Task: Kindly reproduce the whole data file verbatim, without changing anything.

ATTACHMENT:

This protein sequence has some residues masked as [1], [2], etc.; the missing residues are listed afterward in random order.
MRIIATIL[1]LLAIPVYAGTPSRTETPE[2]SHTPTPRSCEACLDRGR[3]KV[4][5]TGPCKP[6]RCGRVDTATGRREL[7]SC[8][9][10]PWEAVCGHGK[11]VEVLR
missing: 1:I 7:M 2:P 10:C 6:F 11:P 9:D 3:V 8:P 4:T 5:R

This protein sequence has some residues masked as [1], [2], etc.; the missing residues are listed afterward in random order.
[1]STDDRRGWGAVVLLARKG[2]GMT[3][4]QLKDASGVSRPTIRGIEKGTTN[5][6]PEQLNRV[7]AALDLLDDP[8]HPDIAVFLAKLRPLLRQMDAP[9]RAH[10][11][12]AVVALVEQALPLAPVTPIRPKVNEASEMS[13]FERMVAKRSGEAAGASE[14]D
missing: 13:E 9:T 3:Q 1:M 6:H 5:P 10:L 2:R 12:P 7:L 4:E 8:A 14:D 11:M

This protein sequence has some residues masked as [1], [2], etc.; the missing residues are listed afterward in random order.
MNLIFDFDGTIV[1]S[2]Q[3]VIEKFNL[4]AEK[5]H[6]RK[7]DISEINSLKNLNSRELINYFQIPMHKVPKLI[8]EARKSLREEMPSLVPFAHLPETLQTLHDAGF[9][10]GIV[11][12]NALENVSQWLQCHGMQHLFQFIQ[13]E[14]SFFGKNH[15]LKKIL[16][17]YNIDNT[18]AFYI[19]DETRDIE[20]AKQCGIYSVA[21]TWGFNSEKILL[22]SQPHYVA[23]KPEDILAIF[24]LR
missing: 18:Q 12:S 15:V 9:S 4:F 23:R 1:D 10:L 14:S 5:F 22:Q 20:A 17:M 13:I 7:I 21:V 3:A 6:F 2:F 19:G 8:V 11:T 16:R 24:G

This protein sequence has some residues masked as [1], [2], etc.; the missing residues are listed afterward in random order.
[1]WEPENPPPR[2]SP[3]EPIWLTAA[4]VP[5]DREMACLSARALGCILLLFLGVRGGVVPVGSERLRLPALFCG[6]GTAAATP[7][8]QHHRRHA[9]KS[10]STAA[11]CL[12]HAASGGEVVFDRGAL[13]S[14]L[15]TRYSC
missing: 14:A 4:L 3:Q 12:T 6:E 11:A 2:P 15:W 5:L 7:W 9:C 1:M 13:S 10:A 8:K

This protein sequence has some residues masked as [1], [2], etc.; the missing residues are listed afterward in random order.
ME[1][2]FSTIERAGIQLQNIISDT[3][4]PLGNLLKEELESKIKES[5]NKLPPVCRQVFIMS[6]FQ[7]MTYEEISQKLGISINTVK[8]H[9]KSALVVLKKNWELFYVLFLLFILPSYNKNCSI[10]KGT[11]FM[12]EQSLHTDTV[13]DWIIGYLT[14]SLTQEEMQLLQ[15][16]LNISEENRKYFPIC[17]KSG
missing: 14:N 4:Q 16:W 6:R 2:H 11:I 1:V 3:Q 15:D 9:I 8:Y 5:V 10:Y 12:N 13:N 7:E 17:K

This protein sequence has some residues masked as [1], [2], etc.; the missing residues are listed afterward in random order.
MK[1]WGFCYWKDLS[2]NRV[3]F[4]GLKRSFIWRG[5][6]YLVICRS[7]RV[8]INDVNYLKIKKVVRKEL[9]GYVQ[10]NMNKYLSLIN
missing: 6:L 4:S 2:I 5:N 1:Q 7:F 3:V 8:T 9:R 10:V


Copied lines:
This protein sequence has some residues masked as [1], [2], etc.; the missing residues are listed afterward in random order.
MRIIATIL[1]LLAIPVYAGTPSRTETPE[2]SHTPTPRSCEACLDRGR[3]KV[4][5]TGPCKP[6]RCGRVDTATGRREL[7]SC[8][9][10]PWEAVCGHGK[11]VEVLR
missing: 1:I 7:M 2:P 10:C 6:F 11:P 9:D 3:V 8:P 4:T 5:R

This protein sequence has some residues masked as [1], [2], etc.; the missing residues are listed afterward in random order.
[1]STDDRRGWGAVVLLARKG[2]GMT[3][4]QLKDASGVSRPTIRGIEKGTTN[5][6]PEQLNRV[7]AALDLLDDP[8]HPDIAVFLAKLRPLLRQMDAP[9]RAH[10][11][12]AVVALVEQALPLAPVTPIRPKVNEASEMS[13]FERMVAKRSGEAAGASE[14]D
missing: 13:E 9:T 3:Q 1:M 6:H 5:P 10:L 2:R 12:P 7:L 4:E 8:A 14:D 11:M

This protein sequence has some residues masked as [1], [2], etc.; the missing residues are listed afterward in random order.
MNLIFDFDGTIV[1]S[2]Q[3]VIEKFNL[4]AEK[5]H[6]RK[7]DISEINSLKNLNSRELINYFQIPMHKVPKLI[8]EARKSLREEMPSLVPFAHLPETLQTLHDAGF[9][10]GIV[11][12]NALENVSQWLQCHGMQHLFQFIQ[13]E[14]SFFGKNH[15]LKKIL[16][17]YNIDNT[18]AFYI[19]DETRDIE[20]AKQCGIYSVA[21]TWGFNSEKILL[22]SQPHYVA[23]KPEDILAIF[24]LR
missing: 18:Q 12:S 15:V 9:S 4:F 23:R 1:D 10:L 14:S 5:F 22:Q 20:A 17:M 13:I 7:I 21:V 3:A 6:F 2:F 19:G 8:V 11:T 16:R 24:G

This protein sequence has some residues masked as [1], [2], etc.; the missing residues are listed afterward in random order.
[1]WEPENPPPR[2]SP[3]EPIWLTAA[4]VP[5]DREMACLSARALGCILLLFLGVRGGVVPVGSERLRLPALFCG[6]GTAAATP[7][8]QHHRRHA[9]KS[10]STAA[11]CL[12]HAASGGEVVFDRGAL[13]S[14]L[15]TRYSC
missing: 14:A 4:L 3:Q 12:T 6:E 11:A 2:P 15:W 5:L 7:W 9:C 1:M 13:S 10:A 8:K

This protein sequence has some residues masked as [1], [2], etc.; the missing residues are listed afterward in random order.
ME[1][2]FSTIERAGIQLQNIISDT[3][4]PLGNLLKEELESKIKES[5]NKLPPVCRQVFIMS[6]FQ[7]MTYEEISQKLGISINTVK[8]H[9]KSALVVLKKNWELFYVLFLLFILPSYNKNCSI[10]KGT[11]FM[12]EQSLHTDTV[13]DWIIGYLT[14]SLTQEEMQLLQ[15][16]LNISEENRKYFPIC[17]KSG
missing: 14:N 4:Q 16:W 6:R 2:H 11:I 1:V 3:Q 15:D 9:I 8:Y 5:V 10:Y 12:N 13:N 7:E 17:K

This protein sequence has some residues masked as [1], [2], etc.; the missing residues are listed afterward in random order.
MK[1]WGFCYWKDLS[2]NRV[3]F[4]GLKRSFIWRG[5][6]YLVICRS[7]RV[8]INDVNYLKIKKVVRKEL[9]GYVQ[10]NMNKYLSLIN
missing: 6:L 4:S 2:I 5:N 1:Q 7:F 3:V 8:T 9:R 10:V